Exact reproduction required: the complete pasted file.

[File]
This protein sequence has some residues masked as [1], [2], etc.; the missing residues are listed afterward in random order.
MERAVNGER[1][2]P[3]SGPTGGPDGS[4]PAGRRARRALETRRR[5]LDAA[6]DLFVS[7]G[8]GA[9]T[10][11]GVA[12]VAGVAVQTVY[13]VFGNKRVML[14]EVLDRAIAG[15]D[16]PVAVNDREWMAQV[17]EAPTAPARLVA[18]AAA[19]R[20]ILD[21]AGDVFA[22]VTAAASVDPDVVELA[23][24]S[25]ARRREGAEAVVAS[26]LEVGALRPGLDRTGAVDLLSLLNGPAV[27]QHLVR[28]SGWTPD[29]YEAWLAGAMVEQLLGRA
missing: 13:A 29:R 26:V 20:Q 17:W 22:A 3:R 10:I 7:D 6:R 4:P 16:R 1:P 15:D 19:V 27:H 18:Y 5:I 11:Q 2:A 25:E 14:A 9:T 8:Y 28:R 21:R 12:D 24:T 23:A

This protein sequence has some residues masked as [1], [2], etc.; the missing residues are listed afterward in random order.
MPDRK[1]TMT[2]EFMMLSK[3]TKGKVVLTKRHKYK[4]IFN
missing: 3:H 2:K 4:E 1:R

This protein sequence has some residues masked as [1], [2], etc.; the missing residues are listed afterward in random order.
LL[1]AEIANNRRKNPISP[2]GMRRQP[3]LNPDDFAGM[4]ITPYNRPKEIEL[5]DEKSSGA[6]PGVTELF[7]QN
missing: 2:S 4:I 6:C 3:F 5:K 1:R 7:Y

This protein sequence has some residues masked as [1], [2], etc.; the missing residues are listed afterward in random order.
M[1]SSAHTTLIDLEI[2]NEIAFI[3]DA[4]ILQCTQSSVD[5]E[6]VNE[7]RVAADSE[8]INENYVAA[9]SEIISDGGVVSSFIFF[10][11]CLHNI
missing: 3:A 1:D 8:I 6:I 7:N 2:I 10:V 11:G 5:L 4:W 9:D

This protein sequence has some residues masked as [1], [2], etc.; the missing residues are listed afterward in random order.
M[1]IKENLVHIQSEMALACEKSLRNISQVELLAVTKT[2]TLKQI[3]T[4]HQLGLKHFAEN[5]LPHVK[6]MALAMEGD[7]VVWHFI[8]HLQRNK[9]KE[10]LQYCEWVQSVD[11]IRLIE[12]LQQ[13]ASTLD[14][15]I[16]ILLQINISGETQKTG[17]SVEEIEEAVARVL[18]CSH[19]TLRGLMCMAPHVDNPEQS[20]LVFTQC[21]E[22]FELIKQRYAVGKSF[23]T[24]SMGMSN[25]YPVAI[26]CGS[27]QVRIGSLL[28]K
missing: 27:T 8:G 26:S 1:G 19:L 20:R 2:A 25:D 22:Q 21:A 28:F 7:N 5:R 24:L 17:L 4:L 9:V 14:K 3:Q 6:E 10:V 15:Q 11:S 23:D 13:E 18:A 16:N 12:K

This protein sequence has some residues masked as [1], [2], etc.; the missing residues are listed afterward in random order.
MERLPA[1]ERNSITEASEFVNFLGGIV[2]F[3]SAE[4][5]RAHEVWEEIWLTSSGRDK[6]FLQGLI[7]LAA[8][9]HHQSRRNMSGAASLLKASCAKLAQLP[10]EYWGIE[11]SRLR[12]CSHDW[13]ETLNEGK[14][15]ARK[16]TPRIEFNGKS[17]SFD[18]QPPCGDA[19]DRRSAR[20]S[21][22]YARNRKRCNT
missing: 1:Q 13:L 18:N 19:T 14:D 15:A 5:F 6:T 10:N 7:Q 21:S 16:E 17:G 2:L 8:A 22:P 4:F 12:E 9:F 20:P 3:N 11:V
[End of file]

This protein sequence has some residues masked as [1], [2], etc.; the missing residues are listed afterward in random order.
MERAVNGER[1][2]P[3]SGPTGGPDGS[4]PAGRRARRALETRRR[5]LDAA[6]DLFVS[7]G[8]GA[9]T[10][11]GVA[12]VAGVAVQTVY[13]VFGNKRVML[14]EVLDRAIAG[15]D[16]PVAVNDREWMAQV[17]EAPTAPARLVA[18]AAA[19]R[20]ILD[21]AGDVFA[22]VTAAASVDPDVVELA[23][24]S[25]ARRREGAEAVVAS[26]LEVGALRPGLDRTGAVDLLSLLNGPAV[27]QHLVR[28]SGWTPD[29]YEAWLAGAMVEQLLGRA
missing: 13:A 29:R 26:V 20:Q 17:W 22:A 3:R 10:I 7:D 6:R 4:P 16:R 1:P 15:D 19:V 27:H 18:Y 5:I 11:Q 2:A 25:E 14:A 9:T 8:Y 28:R 21:R 12:D 24:T 23:A

This protein sequence has some residues masked as [1], [2], etc.; the missing residues are listed afterward in random order.
MPDRK[1]TMT[2]EFMMLSK[3]TKGKVVLTKRHKYK[4]IFN
missing: 3:H 2:K 4:E 1:R

This protein sequence has some residues masked as [1], [2], etc.; the missing residues are listed afterward in random order.
LL[1]AEIANNRRKNPISP[2]GMRRQP[3]LNPDDFAGM[4]ITPYNRPKEIEL[5]DEKSSGA[6]PGVTELF[7]QN
missing: 2:S 4:I 6:C 3:F 5:K 1:R 7:Y

This protein sequence has some residues masked as [1], [2], etc.; the missing residues are listed afterward in random order.
M[1]SSAHTTLIDLEI[2]NEIAFI[3]DA[4]ILQCTQSSVD[5]E[6]VNE[7]RVAADSE[8]INENYVAA[9]SEIISDGGVVSSFIFF[10][11]CLHNI
missing: 3:A 1:D 8:I 6:I 7:N 2:I 10:V 11:G 5:L 4:W 9:D

This protein sequence has some residues masked as [1], [2], etc.; the missing residues are listed afterward in random order.
M[1]IKENLVHIQSEMALACEKSLRNISQVELLAVTKT[2]TLKQI[3]T[4]HQLGLKHFAEN[5]LPHVK[6]MALAMEGD[7]VVWHFI[8]HLQRNK[9]KE[10]LQYCEWVQSVD[11]IRLIE[12]LQQ[13]ASTLD[14][15]I[16]ILLQINISGETQKTG[17]SVEEIEEAVARVL[18]CSH[19]TLRGLMCMAPHVDNPEQS[20]LVFTQC[21]E[22]FELIKQRYAVGKSF[23]T[24]SMGMSN[25]YPVAI[26]CGS[27]QVRIGSLL[28]K
missing: 27:T 8:G 26:S 1:G 19:L 20:R 2:A 25:D 22:Q 21:A 28:F 7:N 5:R 24:L 17:L 4:L 9:V 14:K 3:Q 6:E 10:V 15:Q 11:S 23:D 13:E 18:A 16:N 12:K

This protein sequence has some residues masked as [1], [2], etc.; the missing residues are listed afterward in random order.
MERLPA[1]ERNSITEASEFVNFLGGIV[2]F[3]SAE[4][5]RAHEVWEEIWLTSSGRDK[6]FLQGLI[7]LAA[8][9]HHQSRRNMSGAASLLKASCAKLAQLP[10]EYWGIE[11]SRLR[12]CSHDW[13]ETLNEGK[14][15]ARK[16]TPRIEFNGKS[17]SFD[18]QPPCGDA[19]DRRSAR[20]S[21][22]YARNRKRCNT
missing: 1:Q 13:L 18:N 19:T 14:D 15:A 5:F 6:T 10:N 7:Q 21:S 16:E 17:G 2:L 8:A 22:P 4:F 12:E 9:F 20:P 3:N 11:V